Panic is an overwhelming feeling of fear and anxiety. The notion that people will act as inanimate objects running to exits is questioned by social scientists, who accept delay is the main factor that contributes to death in large-scale fires.

There are nine factors considered to create the model of human behaviour:

  1. Deaths in large-scale fires attributed to panic are far more likely to have been caused by delays in people receiving information.
  2. The fire alarm sirens cannot always be relied upon to prompt people to immediately move to safety. People in public buildings assume nearly ALL fire alarms are false alarms or fire drills. This is where management should back up the fire alarm with a voice system and ensure that all staff are trained to start the evacuation. Don’t forget this is the primary role of the fire warden.
  3. The start-up time (people’s reaction to an alarm) is just as important as time taken to reach an exit.
  4. Much of the movement in the early stages of fire is characterised by investigation, not escape.
  5. People tend to move to familiar exits: they like to go out the way they came in. You could argue that if all the occupants are likely to go to the main entrance in public buildings, then this should be wide enough to accommodate them: in fact, fire codes recommend that the designer makes the way in the way out as well.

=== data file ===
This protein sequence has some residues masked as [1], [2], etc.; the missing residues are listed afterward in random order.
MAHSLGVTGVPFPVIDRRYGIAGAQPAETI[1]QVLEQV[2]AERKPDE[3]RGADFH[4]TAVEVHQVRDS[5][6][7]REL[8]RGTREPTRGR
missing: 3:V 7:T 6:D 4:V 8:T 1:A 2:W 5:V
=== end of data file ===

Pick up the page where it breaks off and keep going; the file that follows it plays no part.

6. Individuals often move towards group members with whom they have emotional ties. (Human ties are an extremely important factor when considering your evacuation strategy. A hospice I visited had problems with their evacuation strategy because ALL visitors were advised to leave the building on the operation of the fire alarm while the staff investigated. The problem was that the parents would not leave their children and evacuate. Would you?)
  7. Fire exit signs are not always noticed (or recalled) and may not help with problems in orientation.
  8. People are often prepared to try and move through smoke, especially if visibility is over 10m. This is considered in fire engineering strategies for tenability and is a key parameter in justifying extended travel distances in buildings.